"Or, we could just do the ugliest patch ever, namely
-#define pcibus_to_node(node) (-1) +#define pcibus_to_node(node) ((int)(long)(node),-1)
Wow. It's so ugly it's almost wraps around and comes out the other side and looks pretty."
Patches for a much publicized Linux kernel local root exploit were released today as 126.96.36.199, 188.8.131.52, and 184.108.40.206. The latest bug, labeled as CVE-2008-0600, was introduced by the vmsplice() system call and added into the 2.6 kernel in 2.6.17. It is the third in a series of root exploits surrounding the same system call, the two earlier bugs being CVE-2008-0009 and CVE-2008-0010. Easily obtained exploits exist for both the older CVE-2008-0010 which affected the 2.6.23 and 2.6.24 kernels, and the latest CVE-2008-0600, allowing a local non-root user to gain root permissions.
"All currently active Linux kernel versions are now released with a fix for this problem. We have released them through our normal channels, with the needed information as to what the problem is, a pointer to the CVE number, and the patch itself."
"Ok, it's a bloody large -rc (as was 24-rc1, for that matter), probably because the 2.6.24 release cycle dragged out, so people had a lot of things pending," noted Linus Torvalds, announcing the 2.6.25-rc1 kernel. He added, "the full diff is something like 11MB and 1.4M lines of diffs, with the bulk of the stuff being in architecture updates and drivers." Linus continued:
"Just to have some fun, I did trivial statistics, and of the 1.4M lines of diffs, about 38% - 530k lines - were in architecture files (400k+ lines of diffs in arch/, 100k+ lines of diffs in include/asm-*), and another big chunk is in drivers (including sound) at about 44% - 610k lines - of changes. The rest comes in much smaller, but still noticeable is networking (8% - 110k lines), with filesystems at 4%, and documentation at about 2%. The remaining crumbles being spread out mostly over block layer, crypto, kernel core, and security layer updates (ie SElinux and smack)."
Linus highlighted a few of the changes, including, "the Intel graphics driver is starting to do suspend/resume natively (ie even without X support), which is a welcome sign of the times and may help some people; lots of cleanups from the x86 merge (making more and more use of common files), but also the big page attribute stuff is in and caused a fair amount of churn, and while most of the issues should have been very obvious and all got fixed, this is definitely one of those things that we want a lot of very wide testing of to make sure nothing regressed; fair number of changes to things like the legacy IDE drivers too, and a totally new driver for the very common PCIE version of the Intel e1000 network card etc; and I've probably totally forgotten about tons of other stuff I should have mentioned, but the point is that not only do we have lots of new core, we do have a fair amout of changes to basic stuff that can actually affect perfectly bog-standard hardware setups. So give it all a good testing."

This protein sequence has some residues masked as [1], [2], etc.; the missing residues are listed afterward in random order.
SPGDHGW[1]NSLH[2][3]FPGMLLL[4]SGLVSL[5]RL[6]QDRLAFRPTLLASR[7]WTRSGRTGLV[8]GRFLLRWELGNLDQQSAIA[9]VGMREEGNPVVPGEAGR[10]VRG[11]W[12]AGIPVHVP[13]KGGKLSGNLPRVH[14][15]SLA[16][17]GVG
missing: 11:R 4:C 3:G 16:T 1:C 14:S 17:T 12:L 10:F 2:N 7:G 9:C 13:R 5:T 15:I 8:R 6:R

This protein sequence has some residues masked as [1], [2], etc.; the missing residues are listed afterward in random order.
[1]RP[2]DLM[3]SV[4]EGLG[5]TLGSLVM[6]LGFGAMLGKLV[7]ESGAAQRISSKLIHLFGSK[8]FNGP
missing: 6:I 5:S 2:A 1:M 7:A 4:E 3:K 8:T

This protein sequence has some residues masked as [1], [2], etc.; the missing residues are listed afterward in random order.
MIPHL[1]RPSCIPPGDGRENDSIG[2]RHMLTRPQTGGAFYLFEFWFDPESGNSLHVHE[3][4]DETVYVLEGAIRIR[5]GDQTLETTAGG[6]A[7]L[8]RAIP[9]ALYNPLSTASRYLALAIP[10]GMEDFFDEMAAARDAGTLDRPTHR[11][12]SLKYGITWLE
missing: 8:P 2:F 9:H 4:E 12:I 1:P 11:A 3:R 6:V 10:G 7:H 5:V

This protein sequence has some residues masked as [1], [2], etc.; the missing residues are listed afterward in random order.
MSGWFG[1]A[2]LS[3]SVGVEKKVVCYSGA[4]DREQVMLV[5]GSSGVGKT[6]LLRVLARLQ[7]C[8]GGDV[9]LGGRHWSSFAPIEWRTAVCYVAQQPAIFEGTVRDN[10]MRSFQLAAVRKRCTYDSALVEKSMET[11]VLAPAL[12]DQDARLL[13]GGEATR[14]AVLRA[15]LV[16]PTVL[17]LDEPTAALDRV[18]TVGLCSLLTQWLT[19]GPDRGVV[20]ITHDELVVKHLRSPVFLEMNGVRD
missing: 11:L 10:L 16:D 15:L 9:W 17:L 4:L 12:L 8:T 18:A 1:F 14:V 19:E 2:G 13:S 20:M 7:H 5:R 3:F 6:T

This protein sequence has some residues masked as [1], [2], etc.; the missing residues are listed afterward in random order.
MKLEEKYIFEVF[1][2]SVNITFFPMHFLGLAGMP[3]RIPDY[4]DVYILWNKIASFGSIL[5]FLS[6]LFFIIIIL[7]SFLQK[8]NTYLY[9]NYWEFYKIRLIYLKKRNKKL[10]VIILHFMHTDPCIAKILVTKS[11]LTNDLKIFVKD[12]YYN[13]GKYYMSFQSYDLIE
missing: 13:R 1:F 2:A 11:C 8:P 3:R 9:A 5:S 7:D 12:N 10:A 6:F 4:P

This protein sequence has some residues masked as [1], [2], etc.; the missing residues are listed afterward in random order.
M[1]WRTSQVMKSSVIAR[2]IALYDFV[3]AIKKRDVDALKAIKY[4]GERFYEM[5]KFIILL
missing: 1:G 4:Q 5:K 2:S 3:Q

"We've gone and made it awfully easy to get code into the kernel nowadays. Perhaps too easy. I'm presently having a little campaign of watching what's going on a bit more closely, and encouraging people to make it easier for others to see what's going on, should they choose to do so."
"While this is probably one of the last days of the merge window, please still consider pulling the 'kgdb light' git tree," began Ingo Molnar, explaining:
"This is a slimmed-down and cleaned up version of KGDB that i've created out of the original patches that we submitted two weeks ago. I went over the kgdb patches with Thomas and we cut out everything that we did not like, and cleaned up the result. KGDB is still just as functional as it was before (i tested it on 32-bit and 64-bit x86) - and any desired extra capability or complexity should be added as a delta improvement, not in this initial merge."
Ingo noted that the previous merge request modified 41 files, while this new merge request modifies only 22 files. Among the changes, he highlighted, "removed _all_ critical path impact, even if KGDB is enabled and active; removed all the lowlevel serial drivers; added a redesigned and cleaned up version of the 'KGDB over polled consoles' approach; removed the longjump code; removed the module symbol hacks; removed the GTOD/clocksource hacks; removed the softlockup hacks; removed the toplevel Makefile changes; removed the might_sleep scheduler hack; and did lots of other cleanups and rewrites as well." Ingo summarized, "as a result, this kgdb series has _obviously_ zero impact on the kernel, because it just does not touch any dangerous codepath. From this point on KGDB can evolve in small, well-controlled baby steps, as all other kernel code as well. And the resulting kgdb is still very functional: it can still break into a kernel (via SysRq-G), can catch crashes, can single-step, etc. It's already a quite usable first step."
"If you listen carefully you can hear dozens of Linux kernel developers collectively holding their breath and thinking 'Maybe Linus will finally merge kgdb'. Yes, user bug reports are important. Developer efficiency is important too."